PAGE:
Mo Farah dug out a performance of guts and guile on Friday night to gather another gold in the 10,000 metres. The 34-year-old Briton crossed the line to an explosion of fireworks after what he described as his toughest race.
That he claimed it in the season's fastest time of 26:49.51 seconds was a testament to his experience.
Joshua Kiprui Cheptegei from Uganda was second in 26:49.94 seconds and Paul Kipngetich Tanui from Kenya was third.
Farah stumbled twice during a chaotic final lap but managed to keep his poise during the final surge for the line
"I didn't want to let all the people down," he said during a lap of honour with his three children. Gesturing to the roaring thousands in the stands, he added: "Incredible. I love you all. I thank all the people who come from wherever they come from. You've all been wonderful."
However, an hour after the race, though he required medical treament on his legs, he said he would not miss the 5,000m and the chance to complete a 'triple double' at the world championships.
With four Olympic golds, Farah is Britain's most decorated track athlete and his third consecutive 10,000m world championship crown takes his collection from the biennial events to six golds and one silver. Only Haile Gebrselassie and Kenenisa Bekele have been more successful over 10,000m at the world championsips each winning four.
Farah's victory - his 10th consecutive triumph in a major international competition - was the perfect end for the partisans at the opening day of the world championships.
Organisers declared that the Queen Elizabeth Stadium would be full to its 60,000 capacity during the opening evening of competition. It wasn't a false boast.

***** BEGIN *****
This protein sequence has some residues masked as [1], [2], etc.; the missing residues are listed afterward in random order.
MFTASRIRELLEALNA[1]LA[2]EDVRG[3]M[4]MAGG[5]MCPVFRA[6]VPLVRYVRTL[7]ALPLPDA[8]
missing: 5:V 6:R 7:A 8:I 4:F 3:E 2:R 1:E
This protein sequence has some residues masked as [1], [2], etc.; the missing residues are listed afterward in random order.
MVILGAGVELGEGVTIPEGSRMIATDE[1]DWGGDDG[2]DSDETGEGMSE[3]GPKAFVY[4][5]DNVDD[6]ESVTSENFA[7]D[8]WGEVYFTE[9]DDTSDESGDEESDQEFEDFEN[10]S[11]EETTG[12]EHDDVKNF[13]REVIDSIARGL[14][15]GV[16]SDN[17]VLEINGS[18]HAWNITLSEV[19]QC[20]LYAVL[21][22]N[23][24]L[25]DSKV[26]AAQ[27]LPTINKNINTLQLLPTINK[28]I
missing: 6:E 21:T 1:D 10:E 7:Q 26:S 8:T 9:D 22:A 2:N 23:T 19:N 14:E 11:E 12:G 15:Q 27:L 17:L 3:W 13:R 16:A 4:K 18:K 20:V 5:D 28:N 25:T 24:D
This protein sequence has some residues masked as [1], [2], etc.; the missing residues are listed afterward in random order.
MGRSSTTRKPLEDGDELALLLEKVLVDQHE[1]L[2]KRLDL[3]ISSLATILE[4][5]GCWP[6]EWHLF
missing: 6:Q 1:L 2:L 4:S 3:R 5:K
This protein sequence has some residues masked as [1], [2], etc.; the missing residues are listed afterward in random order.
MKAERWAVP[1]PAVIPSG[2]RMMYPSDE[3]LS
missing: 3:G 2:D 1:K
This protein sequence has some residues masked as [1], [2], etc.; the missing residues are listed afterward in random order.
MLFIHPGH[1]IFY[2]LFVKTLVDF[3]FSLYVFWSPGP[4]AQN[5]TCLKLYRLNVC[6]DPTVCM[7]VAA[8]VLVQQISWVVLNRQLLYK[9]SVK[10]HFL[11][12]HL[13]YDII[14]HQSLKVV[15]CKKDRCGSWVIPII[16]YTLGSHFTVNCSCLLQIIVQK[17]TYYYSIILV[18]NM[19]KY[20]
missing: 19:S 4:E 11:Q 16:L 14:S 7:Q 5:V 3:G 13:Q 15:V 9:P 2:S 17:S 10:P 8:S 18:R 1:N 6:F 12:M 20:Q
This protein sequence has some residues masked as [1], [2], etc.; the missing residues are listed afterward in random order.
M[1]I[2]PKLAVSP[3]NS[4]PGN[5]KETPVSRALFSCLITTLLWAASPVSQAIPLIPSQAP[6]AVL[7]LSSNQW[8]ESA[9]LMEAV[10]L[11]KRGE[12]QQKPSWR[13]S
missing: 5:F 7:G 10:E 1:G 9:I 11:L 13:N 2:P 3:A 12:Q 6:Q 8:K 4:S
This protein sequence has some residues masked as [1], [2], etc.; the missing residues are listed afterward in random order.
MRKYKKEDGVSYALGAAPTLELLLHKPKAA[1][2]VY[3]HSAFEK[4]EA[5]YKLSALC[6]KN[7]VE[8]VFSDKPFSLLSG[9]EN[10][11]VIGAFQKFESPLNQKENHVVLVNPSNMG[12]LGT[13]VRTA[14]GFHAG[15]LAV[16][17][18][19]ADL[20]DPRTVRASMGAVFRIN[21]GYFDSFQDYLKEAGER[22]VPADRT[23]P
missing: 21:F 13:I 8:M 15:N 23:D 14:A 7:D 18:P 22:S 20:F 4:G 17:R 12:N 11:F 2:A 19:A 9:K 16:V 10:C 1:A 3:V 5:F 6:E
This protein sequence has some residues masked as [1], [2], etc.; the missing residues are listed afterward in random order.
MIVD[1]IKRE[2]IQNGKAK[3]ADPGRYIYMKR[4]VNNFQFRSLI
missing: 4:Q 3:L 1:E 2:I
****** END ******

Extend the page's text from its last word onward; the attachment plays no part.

Spectators singled out their favourites: Britons were given rapturous cheers before and after their heats. Usain Bolt was treated as one of their own too. Hardly surprising since the track - the venue for the 2012 London Olympics - witnessed his entry into living legend status after he became the first man to defend the 100 and 200m Olympic crowns.
Five years on from those triumphs, the 30-year-old Jamaican will step away from competitive action after the London meeting.
However he ensured his retirement was delayed by 24 hours by qualifying for Saturday's semi-finals of the 100m. Christian Coleman, from the United States, the fastest man this season over that distance, eased into the semis as well as his compatriot Justin Gatlin who was whistled and jeered before and after his race.
"It's not the panto season," the stadium announcer said to the hecklers in the crowd as Gatlin left the track.
The 35-year-old American, who served a doping ban between 2006 and 2010, is the last man to beat Bolt over 100m. That was at the Diamond League meeting in Rome in June 2013. A few months later, Bolt claimed gold in both the 100m and 200m at the world championships in Moscow at Gatlin's expense. Since then Bolt has enjoyed the golden spoils in major finals.
And as if to underscore that consistency, in one of the surprises of the night, Jeff Henderson, the Olympic champion in the long jump, failed to reach the 8.05 qualifying mark for Saturday's final. The 28-year-old American could only manage 7.84 metres and was eliminated from the final 12. Radek Juska from the Czech Republic led the field with 8.24m followed by Maykel Masso from Cuba and Ruswahl Samaai from South Africa.